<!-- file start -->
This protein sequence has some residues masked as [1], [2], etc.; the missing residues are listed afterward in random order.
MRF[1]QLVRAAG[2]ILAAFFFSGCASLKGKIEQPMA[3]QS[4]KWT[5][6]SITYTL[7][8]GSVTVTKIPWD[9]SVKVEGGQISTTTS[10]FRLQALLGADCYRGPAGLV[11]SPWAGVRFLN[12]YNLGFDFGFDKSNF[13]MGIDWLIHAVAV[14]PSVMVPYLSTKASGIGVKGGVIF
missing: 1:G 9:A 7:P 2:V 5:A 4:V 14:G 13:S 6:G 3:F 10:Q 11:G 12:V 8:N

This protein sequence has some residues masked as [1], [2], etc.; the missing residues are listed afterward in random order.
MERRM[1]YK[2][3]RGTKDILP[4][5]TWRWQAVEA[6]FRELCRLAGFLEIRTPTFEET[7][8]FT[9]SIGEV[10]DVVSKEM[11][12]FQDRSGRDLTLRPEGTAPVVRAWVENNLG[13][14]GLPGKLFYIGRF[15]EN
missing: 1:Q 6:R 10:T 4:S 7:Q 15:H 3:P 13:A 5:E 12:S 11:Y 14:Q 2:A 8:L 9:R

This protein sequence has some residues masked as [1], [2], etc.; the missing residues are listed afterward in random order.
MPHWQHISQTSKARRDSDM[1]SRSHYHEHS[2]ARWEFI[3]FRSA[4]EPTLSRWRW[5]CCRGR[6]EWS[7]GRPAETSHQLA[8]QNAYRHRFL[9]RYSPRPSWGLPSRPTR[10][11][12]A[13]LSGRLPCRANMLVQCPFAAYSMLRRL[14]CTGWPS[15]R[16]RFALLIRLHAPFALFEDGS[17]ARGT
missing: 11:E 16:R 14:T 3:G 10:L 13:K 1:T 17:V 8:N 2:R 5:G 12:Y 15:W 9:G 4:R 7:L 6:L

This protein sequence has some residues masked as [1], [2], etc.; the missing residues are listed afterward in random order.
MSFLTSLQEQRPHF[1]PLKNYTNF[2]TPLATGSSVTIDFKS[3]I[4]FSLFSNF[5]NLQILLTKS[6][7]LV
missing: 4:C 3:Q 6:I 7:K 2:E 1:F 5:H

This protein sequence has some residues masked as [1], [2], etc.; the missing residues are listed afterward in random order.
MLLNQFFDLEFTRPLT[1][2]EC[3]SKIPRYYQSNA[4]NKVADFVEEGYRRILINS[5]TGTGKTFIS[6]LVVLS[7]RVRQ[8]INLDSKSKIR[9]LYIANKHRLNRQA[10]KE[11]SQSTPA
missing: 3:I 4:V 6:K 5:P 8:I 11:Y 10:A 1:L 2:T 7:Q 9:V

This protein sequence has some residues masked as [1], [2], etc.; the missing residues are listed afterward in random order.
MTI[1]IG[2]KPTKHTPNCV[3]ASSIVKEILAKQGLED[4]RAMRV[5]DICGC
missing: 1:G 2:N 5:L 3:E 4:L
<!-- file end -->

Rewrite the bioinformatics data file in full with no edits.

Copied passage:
This protein sequence has some residues masked as [1], [2], etc.; the missing residues are listed afterward in random order.
MRF[1]QLVRAAG[2]ILAAFFFSGCASLKGKIEQPMA[3]QS[4]KWT[5][6]SITYTL[7][8]GSVTVTKIPWD[9]SVKVEGGQISTTTS[10]FRLQALLGADCYRGPAGLV[11]SPWAGVRFLN[12]YNLGFDFGFDKSNF[13]MGIDWLIHAVAV[14]PSVMVPYLSTKASGIGVKGGVIF
missing: 1:G 9:A 7:P 2:V 5:A 4:V 14:G 13:S 6:G 3:F 10:Q 11:G 12:V 8:N

This protein sequence has some residues masked as [1], [2], etc.; the missing residues are listed afterward in random order.
MERRM[1]YK[2][3]RGTKDILP[4][5]TWRWQAVEA[6]FRELCRLAGFLEIRTPTFEET[7][8]FT[9]SIGEV[10]DVVSKEM[11][12]FQDRSGRDLTLRPEGTAPVVRAWVENNLG[13][14]GLPGKLFYIGRF[15]EN
missing: 1:Q 6:R 10:T 4:S 7:Q 15:H 3:P 13:A 5:E 12:S 11:Y 14:Q 2:A 8:L 9:R

This protein sequence has some residues masked as [1], [2], etc.; the missing residues are listed afterward in random order.
MPHWQHISQTSKARRDSDM[1]SRSHYHEHS[2]ARWEFI[3]FRSA[4]EPTLSRWRW[5]CCRGR[6]EWS[7]GRPAETSHQLA[8]QNAYRHRFL[9]RYSPRPSWGLPSRPTR[10][11][12]A[13]LSGRLPCRANMLVQCPFAAYSMLRRL[14]CTGWPS[15]R[16]RFALLIRLHAPFALFEDGS[17]ARGT
missing: 11:E 16:R 14:T 3:G 10:L 13:K 1:T 17:V 8:N 2:R 5:G 12:Y 15:W 9:G 4:R 7:L 6:L

This protein sequence has some residues masked as [1], [2], etc.; the missing residues are listed afterward in random order.
MSFLTSLQEQRPHF[1]PLKNYTNF[2]TPLATGSSVTIDFKS[3]I[4]FSLFSNF[5]NLQILLTKS[6][7]LV
missing: 4:C 3:Q 6:I 7:K 2:E 1:F 5:H

This protein sequence has some residues masked as [1], [2], etc.; the missing residues are listed afterward in random order.
MLLNQFFDLEFTRPLT[1][2]EC[3]SKIPRYYQSNA[4]NKVADFVEEGYRRILINS[5]TGTGKTFIS[6]LVVLS[7]RVRQ[8]INLDSKSKIR[9]LYIANKHRLNRQA[10]KE[11]SQSTPA
missing: 3:I 4:V 6:K 5:P 8:I 11:Y 10:A 1:L 2:T 7:Q 9:V

This protein sequence has some residues masked as [1], [2], etc.; the missing residues are listed afterward in random order.
MTI[1]IG[2]KPTKHTPNCV[3]ASSIVKEILAKQGLED[4]RAMRV[5]DICGC
missing: 1:G 2:N 5:L 3:E 4:L